The relationship between the governor’s office and Weaver has become more acrimonious, especially after Flint officials threatened to sue the state for its mistakes in the lead contamination of Flint’s drinking water.

Congressional Democrats have zeroed in on the Snyder-Weaver relations as part of their inquiry into the state’s handling of the Flint water crisis.

The top Democrat on the U.S. House Oversight and Government Reform Committee accused Gov. Rick Snyder Thursday of making contradictory testimony before the panel about his administration’s cooperation with Weaver in the city’s crisis.

U.S. Rep. Elijah Cummings, D-Maryland, said in a letter to Snyder that Weaver not being consulted about the governor’s new action plan for fixing the city’s tainted water was evidence of a contradiction to Snyder’s sworn March 17 testimony to the committee.

“Your continued refusal to engage in real consultation with the elected leaders of Flint is bewildering, and it contradicts one of the key lessons of your own task force,” Cummings wrote in a nine-page letter sent Thursday to Snyder.

“As a result, your 75 point plan looks more like a press release than a substantive or collaborative approach, and it fails to address many of the key problems identified by Mayor Weaver and other local officials.”

Snyder said Thursday he stands by his congressional testimony.

“We’re working hard with local officials,” Snyder told reporters after a Lansing speech, pointing to regular meetings of the Flint Interagency Coordinating Committee.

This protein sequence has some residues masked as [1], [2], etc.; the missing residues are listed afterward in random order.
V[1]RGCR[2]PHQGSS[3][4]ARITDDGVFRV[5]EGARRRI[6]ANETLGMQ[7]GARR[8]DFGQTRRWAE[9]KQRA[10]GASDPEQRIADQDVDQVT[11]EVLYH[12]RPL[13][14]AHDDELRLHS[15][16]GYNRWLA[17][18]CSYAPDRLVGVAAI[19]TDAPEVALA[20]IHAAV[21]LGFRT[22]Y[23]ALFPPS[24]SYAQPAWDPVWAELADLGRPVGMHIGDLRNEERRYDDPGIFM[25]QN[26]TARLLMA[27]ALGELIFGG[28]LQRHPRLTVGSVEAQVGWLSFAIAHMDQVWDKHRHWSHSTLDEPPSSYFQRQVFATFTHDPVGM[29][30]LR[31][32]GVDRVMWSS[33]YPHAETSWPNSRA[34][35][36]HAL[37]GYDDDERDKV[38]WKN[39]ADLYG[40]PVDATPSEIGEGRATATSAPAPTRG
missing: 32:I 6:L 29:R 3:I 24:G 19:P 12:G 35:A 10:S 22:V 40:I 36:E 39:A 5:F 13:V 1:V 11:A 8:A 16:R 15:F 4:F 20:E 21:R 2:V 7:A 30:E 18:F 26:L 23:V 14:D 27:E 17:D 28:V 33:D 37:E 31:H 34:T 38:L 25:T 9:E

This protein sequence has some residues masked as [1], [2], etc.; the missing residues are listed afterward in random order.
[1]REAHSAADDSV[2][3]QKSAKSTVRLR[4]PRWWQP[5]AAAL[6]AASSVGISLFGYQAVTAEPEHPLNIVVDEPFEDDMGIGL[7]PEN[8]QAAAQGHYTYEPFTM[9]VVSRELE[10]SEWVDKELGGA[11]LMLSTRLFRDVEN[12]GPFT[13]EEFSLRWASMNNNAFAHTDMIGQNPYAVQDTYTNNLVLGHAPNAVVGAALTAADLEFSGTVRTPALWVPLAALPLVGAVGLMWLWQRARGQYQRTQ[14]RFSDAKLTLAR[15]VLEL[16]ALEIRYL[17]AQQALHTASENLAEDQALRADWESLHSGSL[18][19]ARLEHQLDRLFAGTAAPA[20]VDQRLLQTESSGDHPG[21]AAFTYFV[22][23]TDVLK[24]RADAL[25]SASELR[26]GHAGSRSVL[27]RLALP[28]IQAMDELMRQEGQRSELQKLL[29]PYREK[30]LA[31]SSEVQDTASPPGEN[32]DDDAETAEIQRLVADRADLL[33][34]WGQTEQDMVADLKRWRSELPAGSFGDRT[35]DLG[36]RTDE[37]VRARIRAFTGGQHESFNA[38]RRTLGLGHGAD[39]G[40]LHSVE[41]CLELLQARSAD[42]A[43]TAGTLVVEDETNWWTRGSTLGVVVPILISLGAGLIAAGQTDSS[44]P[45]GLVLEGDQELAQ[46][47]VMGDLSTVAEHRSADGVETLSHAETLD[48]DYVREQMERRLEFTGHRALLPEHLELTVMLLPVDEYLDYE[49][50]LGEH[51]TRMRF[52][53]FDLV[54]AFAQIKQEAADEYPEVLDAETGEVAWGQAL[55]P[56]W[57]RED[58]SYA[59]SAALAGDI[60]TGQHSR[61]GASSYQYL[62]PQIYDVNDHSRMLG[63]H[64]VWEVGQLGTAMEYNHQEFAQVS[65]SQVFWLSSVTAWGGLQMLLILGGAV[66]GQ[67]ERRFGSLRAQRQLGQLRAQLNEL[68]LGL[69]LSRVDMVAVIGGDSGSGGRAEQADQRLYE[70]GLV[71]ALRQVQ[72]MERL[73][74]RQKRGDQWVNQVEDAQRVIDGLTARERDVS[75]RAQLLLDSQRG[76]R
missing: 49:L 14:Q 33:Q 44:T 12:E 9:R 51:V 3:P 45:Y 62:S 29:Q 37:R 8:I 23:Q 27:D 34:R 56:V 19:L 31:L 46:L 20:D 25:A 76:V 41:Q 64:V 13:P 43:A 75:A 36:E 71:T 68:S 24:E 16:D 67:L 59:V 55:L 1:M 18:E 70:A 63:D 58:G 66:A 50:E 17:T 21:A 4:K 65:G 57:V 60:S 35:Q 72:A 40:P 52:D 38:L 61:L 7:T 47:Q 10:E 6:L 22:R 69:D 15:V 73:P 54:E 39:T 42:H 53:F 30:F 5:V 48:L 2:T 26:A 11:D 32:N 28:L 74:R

As for why Weaver did not learn about his 75-point plan until the night before, Snyder said “there were opportunities for her to have that information prior to that.” He did not elaborate.

News article prompted email

Calley’s Jan. 3 email was in response to Agen sending a Flint Journal article quoting Neeley’s comments about the role of emergency managers in the city’s water contamination.

“Not productive, let alone not true,” Agen wrote in an email that went to Snyder, Calley, senior aides Richard Baird, Beth Clement, Harvey Hollins, Dick Posthumus, James Redford and communications staff.

Snyder said Thursday he couldn’t immediately recall the email in question.

“There are a lot of emails,” he said. “We need to respect one another, and I respect Rep. Neeley.”

Agen questioned whether the staff should meet with Neeley, whose last name was misspelled “Neely” in the email.

“I would say it may be worth it to bring him in,” wrote Posthumus, the governor’s chief legislative lobbyist. “But he may still continue his attacks.

Posthumus suggested the staff adhere to the governor’s mantra of “relentless positive action,” which Snyder aides refer to simply as RPA.

“Remember, this isn’t just a policy issue but a political one and the Democrats will use this for as long as they can,” Posthumus wrote. “All we can do is use RPA to do the right thing and hope a majority of people will see through the partisan rhetoric.”

The next month, Neeley stepped up his public criticism of Snyder at a Feb. 20 rally in Flint that featured the Rev. Jesse Jackson.

“Our governor is emotionally, spiritually constipated about what’s going on in the city,” Neeley said, according to the Flint Journal. “He needs a real big enema and we’re going to give it to him, right?”

clivengood@detroitnews.com